Discovery Kanban Helps You Manage Risks and Options In Your Product Roadmap

Written by Sean Murphy. Posted in Customer Development, Lean Startup, skmurphy, Tools for Startups

I came across this presentation from LLKD13 (#LLKD13  / storify) by Patrick Steyaert (@PatrickSteyaert) of Okaloa on Discovery Kanban after following some links off a Kanban discussion group last year:

Slides

Video

It’s a complex and challenging presentation that connects a number of different concepts–including fitness landscape models, the Cynefin framework  and its concept of probes, the OODA loop, optionality–into a coherent synthesis: Kanban models can be used not only for managing execution or delivery flow by minimizing the amount of work in progress, but also for managing the discovery process of curating a portfolio of risks and options.

At a high level an execution focus yields a prioritized network of interdependent tasks; exploration yields a portfolio of risks and options.

I had the good fortune to meet Arlette Vercammen of Okaloa a the Lean Startup Conference 2013 and we had a conversation that has sparked an ongoing collaboration around helping Okaloa evolve their Discovery Kanban model both for startups and change agents in larger firms.

Patrick will be providing an updated version of the presentation June 16 in Leuven, Belgium:  ”More Agility and Predictability with Visual Management and Kanban.”

Related blog posts and articles

Video from Lean Innovation 101 Talk at SF Bay ACM Nov-20-2013

Written by Sean Murphy. Posted in 1 Idea Stage, 2 Open for Business Stage, 3 Early Customer Stage, 4 Finding your Niche, Events, Lean Startup, skmurphy, Video

The video from my “What is Lean–Lean Innovation 101” talk is up:

Here is the description for the talk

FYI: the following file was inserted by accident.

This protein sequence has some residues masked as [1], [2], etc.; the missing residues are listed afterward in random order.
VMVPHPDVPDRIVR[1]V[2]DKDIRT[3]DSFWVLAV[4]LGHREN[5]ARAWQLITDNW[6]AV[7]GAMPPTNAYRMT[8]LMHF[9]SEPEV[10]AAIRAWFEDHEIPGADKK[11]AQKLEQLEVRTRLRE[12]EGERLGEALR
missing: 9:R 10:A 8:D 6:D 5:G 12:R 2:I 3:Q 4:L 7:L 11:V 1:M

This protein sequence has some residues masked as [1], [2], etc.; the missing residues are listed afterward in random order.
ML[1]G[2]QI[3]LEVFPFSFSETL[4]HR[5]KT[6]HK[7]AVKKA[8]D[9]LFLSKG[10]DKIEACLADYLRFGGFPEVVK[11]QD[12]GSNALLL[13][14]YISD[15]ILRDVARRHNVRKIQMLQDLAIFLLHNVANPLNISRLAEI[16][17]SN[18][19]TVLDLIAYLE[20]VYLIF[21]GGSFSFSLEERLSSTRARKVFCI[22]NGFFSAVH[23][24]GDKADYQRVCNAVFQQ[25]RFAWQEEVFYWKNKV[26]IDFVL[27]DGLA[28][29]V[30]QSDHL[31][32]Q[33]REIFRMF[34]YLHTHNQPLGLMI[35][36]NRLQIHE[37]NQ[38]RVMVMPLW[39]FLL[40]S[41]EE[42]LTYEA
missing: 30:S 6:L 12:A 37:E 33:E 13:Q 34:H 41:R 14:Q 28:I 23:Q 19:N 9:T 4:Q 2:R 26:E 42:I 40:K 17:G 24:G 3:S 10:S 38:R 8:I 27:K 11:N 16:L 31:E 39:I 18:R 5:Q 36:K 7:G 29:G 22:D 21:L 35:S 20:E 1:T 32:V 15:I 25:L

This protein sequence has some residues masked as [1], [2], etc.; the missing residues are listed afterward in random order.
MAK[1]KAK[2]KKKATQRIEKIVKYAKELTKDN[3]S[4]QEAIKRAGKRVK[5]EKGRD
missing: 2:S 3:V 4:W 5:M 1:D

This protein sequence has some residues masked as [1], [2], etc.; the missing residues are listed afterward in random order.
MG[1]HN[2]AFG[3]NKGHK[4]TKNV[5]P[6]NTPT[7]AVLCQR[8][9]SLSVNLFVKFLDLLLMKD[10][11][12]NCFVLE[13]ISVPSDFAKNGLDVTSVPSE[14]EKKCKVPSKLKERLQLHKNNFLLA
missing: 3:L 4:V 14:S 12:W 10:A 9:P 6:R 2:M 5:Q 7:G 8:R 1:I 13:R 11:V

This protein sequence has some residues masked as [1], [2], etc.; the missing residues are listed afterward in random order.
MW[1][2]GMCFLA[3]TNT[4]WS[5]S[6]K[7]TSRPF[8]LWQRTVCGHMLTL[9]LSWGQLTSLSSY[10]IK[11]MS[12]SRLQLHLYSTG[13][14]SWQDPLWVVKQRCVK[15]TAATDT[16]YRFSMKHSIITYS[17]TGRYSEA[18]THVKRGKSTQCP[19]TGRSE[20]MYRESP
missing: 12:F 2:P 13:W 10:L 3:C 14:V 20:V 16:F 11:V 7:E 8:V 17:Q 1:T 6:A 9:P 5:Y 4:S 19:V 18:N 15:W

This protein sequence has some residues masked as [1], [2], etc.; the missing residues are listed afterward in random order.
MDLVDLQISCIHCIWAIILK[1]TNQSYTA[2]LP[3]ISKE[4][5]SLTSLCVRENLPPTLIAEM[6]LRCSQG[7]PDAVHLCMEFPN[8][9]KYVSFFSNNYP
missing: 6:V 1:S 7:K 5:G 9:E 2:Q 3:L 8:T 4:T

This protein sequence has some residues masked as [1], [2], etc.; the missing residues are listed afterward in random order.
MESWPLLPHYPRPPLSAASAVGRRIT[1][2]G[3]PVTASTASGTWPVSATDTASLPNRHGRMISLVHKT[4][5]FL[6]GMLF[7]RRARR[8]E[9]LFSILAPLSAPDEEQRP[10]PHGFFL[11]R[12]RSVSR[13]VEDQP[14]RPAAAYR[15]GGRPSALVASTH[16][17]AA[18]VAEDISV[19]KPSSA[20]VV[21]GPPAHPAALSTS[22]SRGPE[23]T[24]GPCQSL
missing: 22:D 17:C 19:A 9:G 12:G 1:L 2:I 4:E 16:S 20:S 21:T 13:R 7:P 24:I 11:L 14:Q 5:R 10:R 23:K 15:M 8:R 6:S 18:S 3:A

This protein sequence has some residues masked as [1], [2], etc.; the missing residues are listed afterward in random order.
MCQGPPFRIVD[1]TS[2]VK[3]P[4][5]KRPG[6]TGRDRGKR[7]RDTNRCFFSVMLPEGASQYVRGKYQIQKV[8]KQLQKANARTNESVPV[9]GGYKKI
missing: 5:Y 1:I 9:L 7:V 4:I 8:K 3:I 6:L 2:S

“Lean” provides a scientific approach for creating a product and developing new businesses. Teams can iteratively building products or services to meet the needs of early customers by adopting a combination of customer development, business-hypothesis-driven experimentation and iterative product releases. This talk covers:

  • Why more and more companies are using Lean
  • What is Lean, what it is not
  • Key concepts
  • Get Out Of Your BatCave
  • Use an initial product (MVP) as a probe to explore the market
  • Build-Measure-Learn
  • When and how to pivot
  • Rules of thumb for successful lean innovation

I want to thank Alex Sokolsky for his outstanding effort on behalf of SF Bay ACM doing the video capture and editing.

MVP: What’s Really Under Your Control

Written by Theresa Shafer. Posted in 3 Early Customer Stage, Community of Practice, Customer Development, Lean Startup, Workshop

An MVP is an offering for sale

We use this definition in our “Engineering Your Sales” and “Validating Your MVP” workshops and our MVP clinics. Our focus is on developing and selling products to businesses so that biases the definition a little bit but it’s important to remember what’s under your control in crafting your MVP:

  1. The particular type of customer: you can select who are you targeting and messaging. In many B2B markets the best message is a dog whistle: highly appealing to your target and of little interest to those who are not.
  2. The specific problem or need your focus on: it’s better to pick a very narrow pain point initially so that you maximize your chances of providing value.
  3. What you provide: the feature set and packaging of your offering.

These are normally the three areas that you tinker with during marketing exploration and MVP introduction. It’s also important to understand what’s not under your control: 

  1. The customer decides if the need is important enough, or the problem severe enough, to devote any time to conversation or learning more about your offering.